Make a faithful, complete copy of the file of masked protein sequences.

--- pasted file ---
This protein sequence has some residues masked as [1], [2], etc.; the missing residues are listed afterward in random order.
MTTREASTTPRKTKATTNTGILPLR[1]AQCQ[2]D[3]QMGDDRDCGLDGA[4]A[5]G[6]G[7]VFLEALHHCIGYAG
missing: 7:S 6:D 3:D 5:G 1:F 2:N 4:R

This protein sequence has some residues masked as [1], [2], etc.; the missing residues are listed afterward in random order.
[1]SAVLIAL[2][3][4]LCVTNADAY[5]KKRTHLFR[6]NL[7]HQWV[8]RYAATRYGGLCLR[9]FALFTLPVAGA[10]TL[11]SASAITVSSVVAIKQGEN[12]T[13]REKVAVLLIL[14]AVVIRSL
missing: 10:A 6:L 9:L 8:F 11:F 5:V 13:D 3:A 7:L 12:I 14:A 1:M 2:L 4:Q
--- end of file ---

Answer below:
This protein sequence has some residues masked as [1], [2], etc.; the missing residues are listed afterward in random order.
MTTREASTTPRKTKATTNTGILPLR[1]AQCQ[2]D[3]QMGDDRDCGLDGA[4]A[5]G[6]G[7]VFLEALHHCIGYAG
missing: 7:S 6:D 3:D 5:G 1:F 2:N 4:R

This protein sequence has some residues masked as [1], [2], etc.; the missing residues are listed afterward in random order.
[1]SAVLIAL[2][3][4]LCVTNADAY[5]KKRTHLFR[6]NL[7]HQWV[8]RYAATRYGGLCLR[9]FALFTLPVAGA[10]TL[11]SASAITVSSVVAIKQGEN[12]T[13]REKVAVLLIL[14]AVVIRSL
missing: 10:A 6:L 9:L 8:F 11:F 5:V 13:D 3:A 7:L 12:I 14:A 1:M 2:L 4:Q